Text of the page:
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New Left Review I/175, May-June 1989


Mohammed H. Malek

Kurdistan in the Middle East Conflict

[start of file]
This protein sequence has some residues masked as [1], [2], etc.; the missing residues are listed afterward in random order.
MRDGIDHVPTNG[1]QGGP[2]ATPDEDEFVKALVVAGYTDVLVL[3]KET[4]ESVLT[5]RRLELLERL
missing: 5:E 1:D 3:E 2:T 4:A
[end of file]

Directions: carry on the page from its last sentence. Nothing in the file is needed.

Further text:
In March 1988 the Western media once again shocked their audience by bringing home horrific stories of the extensive and indiscriminate use of chemical weapons on the civilian population in remote Kurdistan. As two reporters visiting the area put it: ‘Neither side in the Gulf War has ever been particularly scrupulous about observing the accepted norms of international conflict. But what has been happening in the past year, and especially the last week, in the remote corner of north-eastern Iraq reveals previously unplumbed depths of savagery.’ [1] Andrew Gowes and Richard Johns writing in the Financial Times, 23 April 1988. However appalling these pictures were to Western observers, to the Kurds they were neither unexpected nor without precedent. Some twenty-five years earlier, in August 1963, another reporter had sent an almost identical account of the Unequal War, in almost the same area: ‘The Iraqi army appears bent on breaking the Kurds’ will to resist by methods of total war. In addition to bombing and machinegunning some villages . . . crops have been burned. Villagers have been deported to a zone south of Kurdistan. The economic blockade of the north has been imposed more vigorously. As a result by next spring some Kurds may face starvation.’ [2] New York Times, 2 August 1963.



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